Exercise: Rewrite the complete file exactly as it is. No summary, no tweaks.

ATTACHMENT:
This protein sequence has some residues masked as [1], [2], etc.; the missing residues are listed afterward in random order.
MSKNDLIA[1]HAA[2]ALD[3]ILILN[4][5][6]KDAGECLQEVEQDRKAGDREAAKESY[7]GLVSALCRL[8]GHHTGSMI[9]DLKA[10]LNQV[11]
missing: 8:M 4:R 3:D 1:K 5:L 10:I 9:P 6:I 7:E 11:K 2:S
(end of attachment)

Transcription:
This protein sequence has some residues masked as [1], [2], etc.; the missing residues are listed afterward in random order.
MSKNDLIA[1]HAA[2]ALD[3]ILILN[4][5][6]KDAGECLQEVEQDRKAGDREAAKESY[7]GLVSALCRL[8]GHHTGSMI[9]DLKA[10]LNQV[11]
missing: 8:M 4:R 3:D 1:K 5:L 10:I 9:P 6:I 7:E 11:K 2:S